The genetics of cancer and importance of cancer prevention
According to our charity partner, Yorkshire Cancer Research, more people in Yorkshire get cancer – and die from it – than almost anywhere else in England. This is a sad fact and as a Yorkshire company, we believe we have a responsibility to support our employees to promote a healthier lifestyle to create a cancer-aware workforce.
During August, we completed wellbeing sessions at each of our sites alongside Yorkshire Cancer Research, with 45 employees in attendance. The topic, ‘Family Fortunes’ looked into the genetics of cancer – covering information about chromosomes, genes, and the genome, and how up to 10 cancers can ‘run in the family’. The sessions explained BRCA genes – the human genes responsible for producing tumour suppressing proteins. Genes are pieces of DNA that control how cells behave – all cancers develop when genes in a cell change, otherwise known as a ‘mutation’. These proteins help repair damaged DNA, playing a role in ensuring the stability of your cells. If the BRCA genes become altered, your risk of developing cancers such as breast and ovarian increases. Most gene variations happen during our lifetime, some can be inherited, but still only 5 – 10% of cancers occur due to an increased risk of inheriting a mutated gene. That means that 90 – 95% are caused by other factors and the life style choices we then make can have a positive impact on our chances of not getting cancer or surviving cancer. What can we control to prevent our cancer risk?
1. Diet and physical exercise
There is plenty of evidence suggesting that the maintenance of a healthy body weight and higher levels of physical activity are linked to lower risks of a number of cancers. A healthy diet high in fruits and vegetables can boost your immune system and help protect against the growth of cancerous cells, as can healthy fats such as nuts and avocadoes. Exercise can also boost the immune system function, explaining its association with certain cancers and in helping maintain a healthy body weight.
2. Sun protection
Skin cancer is one of the most common forms of cancer, but also one of the most preventable. Protect yourself from the harmful rays of the sun by avoiding excessive exposure and not getting burnt. Use sunscreen with a suitable Sun Protection Factor (SPF), or one containing natural, extra moisturising and UV-blocking ingredients such as raspberry seed oil, which is said to have an SPF of 30-50, carrot oil with an SPF of 38-40 or shea butter which helps to sustain sunscreen on the surface of the skin and naturally filter UV-B radiation.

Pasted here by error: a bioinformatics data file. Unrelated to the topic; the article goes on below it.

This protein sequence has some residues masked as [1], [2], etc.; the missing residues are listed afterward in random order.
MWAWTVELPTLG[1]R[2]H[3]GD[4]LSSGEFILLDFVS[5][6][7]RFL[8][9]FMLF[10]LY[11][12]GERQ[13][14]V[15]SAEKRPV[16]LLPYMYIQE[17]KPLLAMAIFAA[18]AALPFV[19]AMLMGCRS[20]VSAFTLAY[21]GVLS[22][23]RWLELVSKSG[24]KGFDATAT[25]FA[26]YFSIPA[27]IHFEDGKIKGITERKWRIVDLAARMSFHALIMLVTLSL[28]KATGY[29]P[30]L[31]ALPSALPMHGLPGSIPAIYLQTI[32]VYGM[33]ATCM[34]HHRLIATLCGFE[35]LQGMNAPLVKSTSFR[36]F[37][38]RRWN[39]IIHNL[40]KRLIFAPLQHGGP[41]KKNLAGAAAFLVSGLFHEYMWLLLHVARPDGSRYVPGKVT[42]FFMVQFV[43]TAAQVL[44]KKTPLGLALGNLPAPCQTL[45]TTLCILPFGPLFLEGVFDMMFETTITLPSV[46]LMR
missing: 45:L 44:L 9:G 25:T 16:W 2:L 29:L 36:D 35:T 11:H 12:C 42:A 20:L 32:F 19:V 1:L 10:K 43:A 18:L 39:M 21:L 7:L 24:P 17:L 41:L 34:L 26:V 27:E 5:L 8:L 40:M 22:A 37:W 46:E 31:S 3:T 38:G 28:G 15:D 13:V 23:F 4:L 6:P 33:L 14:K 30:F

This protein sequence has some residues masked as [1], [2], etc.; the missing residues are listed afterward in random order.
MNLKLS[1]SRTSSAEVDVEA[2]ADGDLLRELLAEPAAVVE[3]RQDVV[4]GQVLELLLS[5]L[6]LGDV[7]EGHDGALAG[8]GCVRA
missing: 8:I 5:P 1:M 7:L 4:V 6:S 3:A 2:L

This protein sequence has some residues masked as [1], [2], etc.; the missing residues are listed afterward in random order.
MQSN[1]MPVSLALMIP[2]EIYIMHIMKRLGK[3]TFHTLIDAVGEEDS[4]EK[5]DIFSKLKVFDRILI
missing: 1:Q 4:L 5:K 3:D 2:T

3. Tobacco use
Smoking tobacco is linked to 15 different types of cancers, including lung, oesophagus, mouth, and stomach cancer. The harmful chemicals found within cigarettes which enter the bloodstream, can damage the DNA in our cells in the body and cause them to become cancerous. Quitting smoking can have major health benefits, even at a late age.
4. Alcohol consumption
Like smoking, alcohol is known to cause more than one type of cancer, such as mouth, liver, breast, and bowel cancer. The way the body breaks down alcohol creates a toxic chemical which can damage both DNA and proteins. Alcohol also impairs the body’s ability to absorb nutrients. Cutting down on alcohol intake, alternating with non-alcoholic beverages or trying drink-free days can all help.
It is not very well known but viruses can cause cancer by triggering genetic mutations. Many infections such as human papillomavirus (HPV) and hepatitis B (HBV) are known to contribute to human cancers such as cervical and liver cancer. It’s another reason to get vaccinated as they can support the human immune system.
Kerfoot is committed to workplace health and wellbeing and is proud to be a Yorkshire Cancer Research charitable partner which it officially launched in May. A key pillar of our corporate social responsibility, we aim to create a cancer aware workforce who can share their knowledge with family, friends and the local community. In June, 31 Kerfoot employees took on the Yorkshire Three Peaks challenge, raising over £5,380 for Yorkshire Cancer Research – with funds still coming in. If you’d like to support the Kerfoot team by donating to the charity, please visit Just Giving.
Harrogate-based Yorkshire Cancer Research was founded in 1925 and is the largest independent regional cancer charity in England. The charity is committed to reducing the devastating impact of cancer on the lives of people living in Yorkshire. To find out more about Yorkshire Cancer Research and how it helps, please visit its website.